From: Daniel Kuespert <0000057d3b6cd9b7-dmarc-request**At_Symbol_Here**LISTS.PRINCETON.EDU>
Subject: Re: [DCHAS-L] Academic freedom?
Date: Sat, 29 Dec 2018 06:38:23 -0500
Reply-To: ACS Division of Chemical Health and Safety <DCHAS-L**At_Symbol_Here**PRINCETON.EDU>
Message-ID: D222B4CA-2265-4987-939E-D402E81FDEB9**At_Symbol_Here**
In-Reply-To <6E6ABF90-4C76-4F78-84C6-A1823E566F93**At_Symbol_Here**>

Ghastly. I get variations on the "academic freedom" and "I am an expert in this research area therefore I am an expert on this research area's safety" arguments all the time.

The idea that scholars should have unrestricted "freedom to communicate ideas or facts without being targeted for imprisonment," etc. is ridiculous. Such an over-broad interpretation of academic freedom basically gives carte blanche for faculty members to engage in risky behaviors and subject their students (or even the public) to the same risks. Dr. Thrasher does not have the "academic freedom" to teach his students to dispense LN barehanded, as the caption for the photo states he is doing. That doing so is safe is not a "fact,", but it is an idea-one that he has a positive ethical and legal responsibility not to foster.

No one has the right in a civil society to disseminate ideas that are potentially physically injurious to others-if someone gets hurt or killed, the authorities can interpret it as anything from reckless endangerment to depraved-heart murder. Academic freedom is limited by the same factors that limit other freedoms-particularly other people's right to be free from injury or death. Recall the old saying, "your right to swing your fist stops where my nose begins."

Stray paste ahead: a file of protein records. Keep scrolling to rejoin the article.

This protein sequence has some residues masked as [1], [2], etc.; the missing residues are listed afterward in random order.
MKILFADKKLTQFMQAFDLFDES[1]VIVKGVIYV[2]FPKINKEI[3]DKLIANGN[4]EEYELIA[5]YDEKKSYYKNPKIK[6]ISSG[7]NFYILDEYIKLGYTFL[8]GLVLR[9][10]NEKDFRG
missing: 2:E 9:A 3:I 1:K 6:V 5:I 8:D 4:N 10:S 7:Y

Daniel Reid Kuespert, PhD, CSP
11101 Wood Elves Way
Columbia, MD 21044

On Dec 27, 2018, at 11:41 AM, Ralph Stuart <000005bc294e9212-dmarc-request**At_Symbol_Here**LISTS.PRINCETON.EDU> wrote:

This is an interesting case study for those of us overseeing academic laboratories.

The article above includes an interesting take on academic freedom. Wikipedia describes academic freedom as
"Academic freedom is the conviction that the freedom of inquiry by faculty members is essential to the mission of the academy as well as the principles of academia, and that scholars should have freedom to teach or communicate ideas or facts (including those that are inconvenient to external political groups or to authorities) without being targeted for repression, job loss, or imprisonment."

The story doesn't indicate that any of those consequences are likely as a result of the University's action. The professor's case that he operates safely would probably be stronger if he wasn't pictured dispensing liquid nitrogen barehanded as part of the story...

- Ralph

Ralph Stuart, CIH, CCHO

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